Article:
An unauthorized two-disc documentary set that features painfully small doses of Dylan himself and lacks insight into the man or his music.
There are DVD sets, and then there are DVD sets. Unfortunately, Bob Dylan: The Golden Years 1962-1978 falls into the former category.
Split into two discs (both previously available), the first entitled Tales From a Golden Age, 1941-1966 and the second, 1966-1978: After the Crash, the documentaries cover Dylan from childhood to the Greenwich Village folk scene to Newport, from the Basement Tapes to the Rolling Thunder Revue tour to his conversion to Christianity. But with no shortage of Dylan documentaries available (even Don't Look Back was re-released earlier this year), insightful footage, interviews, commentaries, and musical performances are very tough to come by in the 21st century.
The key word here is "insightful" and not, most emphatically, "novel". There are a host of novel interviews in this two disc-set produced in conjunction with reputable Dylan fanzine Isis, ranging from Larry Fabbro (a school friend who played in Dylan’s first high school rock 'n roll band) and BJ Rolfzen (Dylan’s high school English teacher) to the infamous AJ Weberman (the man who used to go through Dylan’s garbage in search of “clues”). The measure of how insightful these interviews are into the man or his music is in direct correlation to one’s Dylan fanaticism. However, the second disc does strike a better set of interviews, featuring segments with Jacques Levy, Scarlet Rivera, and Rolling Thunder Revue bandleader Rob Stoner, who provides the most interesting personal account and commentary in the entire package.
Another troubling facet of this set is the lack of Dylan source material. The first disc features no original Dylan musical performances (instead, sound-alike soundtrack music is employed) and, save for album artwork, precious few images, either. The second disc does slightly better, with a few clips from Dylan TV interviews and actual live footage, but all are previously released segments and performances (for example, clips from Concert for Bangladesh are used) and are never shown for longer than 30 seconds.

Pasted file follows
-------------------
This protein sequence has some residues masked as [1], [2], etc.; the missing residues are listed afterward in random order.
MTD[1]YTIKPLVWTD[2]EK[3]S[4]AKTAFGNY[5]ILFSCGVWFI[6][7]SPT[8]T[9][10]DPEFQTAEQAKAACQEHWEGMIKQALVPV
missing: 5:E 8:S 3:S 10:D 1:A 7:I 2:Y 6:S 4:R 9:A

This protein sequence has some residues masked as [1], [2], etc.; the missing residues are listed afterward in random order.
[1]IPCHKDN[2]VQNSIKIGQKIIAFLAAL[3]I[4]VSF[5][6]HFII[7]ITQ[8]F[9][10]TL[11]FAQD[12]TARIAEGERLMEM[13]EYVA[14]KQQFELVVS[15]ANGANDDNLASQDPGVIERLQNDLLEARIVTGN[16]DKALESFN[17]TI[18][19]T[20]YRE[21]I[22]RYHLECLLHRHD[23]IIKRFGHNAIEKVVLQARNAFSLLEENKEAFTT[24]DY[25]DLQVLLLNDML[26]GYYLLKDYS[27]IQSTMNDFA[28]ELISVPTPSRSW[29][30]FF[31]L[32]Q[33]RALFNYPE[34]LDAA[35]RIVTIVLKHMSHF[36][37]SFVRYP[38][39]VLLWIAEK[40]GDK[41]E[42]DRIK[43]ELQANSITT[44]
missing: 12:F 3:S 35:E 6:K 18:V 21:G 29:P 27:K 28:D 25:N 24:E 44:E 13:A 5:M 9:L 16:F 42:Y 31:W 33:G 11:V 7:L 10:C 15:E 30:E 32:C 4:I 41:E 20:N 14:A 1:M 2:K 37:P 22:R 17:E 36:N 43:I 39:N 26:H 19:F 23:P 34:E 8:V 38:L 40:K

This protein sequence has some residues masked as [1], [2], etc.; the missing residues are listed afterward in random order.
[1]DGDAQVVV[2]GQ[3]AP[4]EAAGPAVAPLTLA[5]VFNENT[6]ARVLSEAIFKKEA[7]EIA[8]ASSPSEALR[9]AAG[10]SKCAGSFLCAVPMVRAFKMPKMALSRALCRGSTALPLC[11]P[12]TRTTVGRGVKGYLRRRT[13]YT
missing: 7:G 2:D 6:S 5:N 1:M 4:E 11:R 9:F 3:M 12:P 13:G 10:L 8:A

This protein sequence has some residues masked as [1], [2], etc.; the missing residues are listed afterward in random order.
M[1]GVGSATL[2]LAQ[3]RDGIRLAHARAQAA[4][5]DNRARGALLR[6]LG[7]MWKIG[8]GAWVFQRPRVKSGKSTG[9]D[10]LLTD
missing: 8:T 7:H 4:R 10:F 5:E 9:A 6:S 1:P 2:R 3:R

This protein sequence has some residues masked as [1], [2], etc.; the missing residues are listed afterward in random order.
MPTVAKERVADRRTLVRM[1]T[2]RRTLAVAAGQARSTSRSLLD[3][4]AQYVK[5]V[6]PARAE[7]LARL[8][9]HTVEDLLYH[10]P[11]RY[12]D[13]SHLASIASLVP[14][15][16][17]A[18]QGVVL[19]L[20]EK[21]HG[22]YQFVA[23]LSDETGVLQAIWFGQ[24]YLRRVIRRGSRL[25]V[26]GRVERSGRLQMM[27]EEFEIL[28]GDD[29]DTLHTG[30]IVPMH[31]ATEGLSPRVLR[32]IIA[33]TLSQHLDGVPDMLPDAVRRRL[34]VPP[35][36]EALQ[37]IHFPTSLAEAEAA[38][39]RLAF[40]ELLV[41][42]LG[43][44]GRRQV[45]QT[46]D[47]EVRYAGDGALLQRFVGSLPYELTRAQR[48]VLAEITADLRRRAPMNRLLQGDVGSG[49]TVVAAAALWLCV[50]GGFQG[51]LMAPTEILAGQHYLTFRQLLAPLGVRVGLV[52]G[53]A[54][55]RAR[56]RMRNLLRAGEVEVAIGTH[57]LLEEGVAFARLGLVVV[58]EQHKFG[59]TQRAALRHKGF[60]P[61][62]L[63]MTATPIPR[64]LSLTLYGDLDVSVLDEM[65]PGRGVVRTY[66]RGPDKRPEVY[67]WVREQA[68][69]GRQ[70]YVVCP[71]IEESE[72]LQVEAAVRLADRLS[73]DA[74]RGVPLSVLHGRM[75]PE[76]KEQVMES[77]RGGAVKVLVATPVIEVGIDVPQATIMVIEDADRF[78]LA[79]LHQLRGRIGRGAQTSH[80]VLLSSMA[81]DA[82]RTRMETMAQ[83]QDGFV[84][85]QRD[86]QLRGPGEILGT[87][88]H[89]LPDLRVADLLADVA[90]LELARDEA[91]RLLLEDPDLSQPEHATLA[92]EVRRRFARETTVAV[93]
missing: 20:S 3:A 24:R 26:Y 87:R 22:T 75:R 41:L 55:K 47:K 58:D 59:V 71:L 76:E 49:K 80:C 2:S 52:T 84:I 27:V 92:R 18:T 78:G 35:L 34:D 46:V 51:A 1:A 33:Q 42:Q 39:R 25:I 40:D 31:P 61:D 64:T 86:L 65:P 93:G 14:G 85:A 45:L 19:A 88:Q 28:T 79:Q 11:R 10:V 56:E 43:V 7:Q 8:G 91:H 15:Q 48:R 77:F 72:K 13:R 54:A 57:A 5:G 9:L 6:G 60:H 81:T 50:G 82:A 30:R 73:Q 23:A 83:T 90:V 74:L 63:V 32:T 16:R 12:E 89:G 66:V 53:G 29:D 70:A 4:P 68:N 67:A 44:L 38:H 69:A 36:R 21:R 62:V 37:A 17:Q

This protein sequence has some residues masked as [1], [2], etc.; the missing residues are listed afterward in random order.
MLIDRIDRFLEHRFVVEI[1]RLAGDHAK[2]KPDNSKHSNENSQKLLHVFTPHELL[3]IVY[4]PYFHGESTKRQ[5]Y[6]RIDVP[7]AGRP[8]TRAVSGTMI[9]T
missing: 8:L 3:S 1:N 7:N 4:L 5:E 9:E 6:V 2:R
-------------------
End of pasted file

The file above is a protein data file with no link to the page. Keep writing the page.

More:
While it is perhaps unfair to compare an unauthorized documentary with authorized ones, the fact that this production failed to gain Dylan’s blessing causes it to suffer. To listen to Martin Carthy talk about how “Girl From North Country” is a reworking of the British standard “Scarborough Fair” or to hear commentators wax poetic on masterpieces like Highway 61 Revisited but to then be left without the audio punch of the songs themselves rings shallow. This is, after all, an audio / visual presentation and not a book. Martin Scorsese’s No Direction Home , while flawed in many ways, still had the enormous benefit of scores of rare Dylan images and lengthy performances, as well as the necessary staple classics, not to mention more, shall we say, famous, interview subjects (Joan Baez, Pete Seeger).
There are indeed some positive aspects of Bob Dylan: The Golden Years 1962-1978 beyond just trivial but fun details (e.g., the two songs Dylan played with his band in the high school talent show were “Jenny, Jenny” and “True Fine Mama”, no doubt copped from Little Richard), but overall, more detailed information and better insights are found in the Dylan print library and more striking and unique audio and visual performances are found on other Dylan documentaries.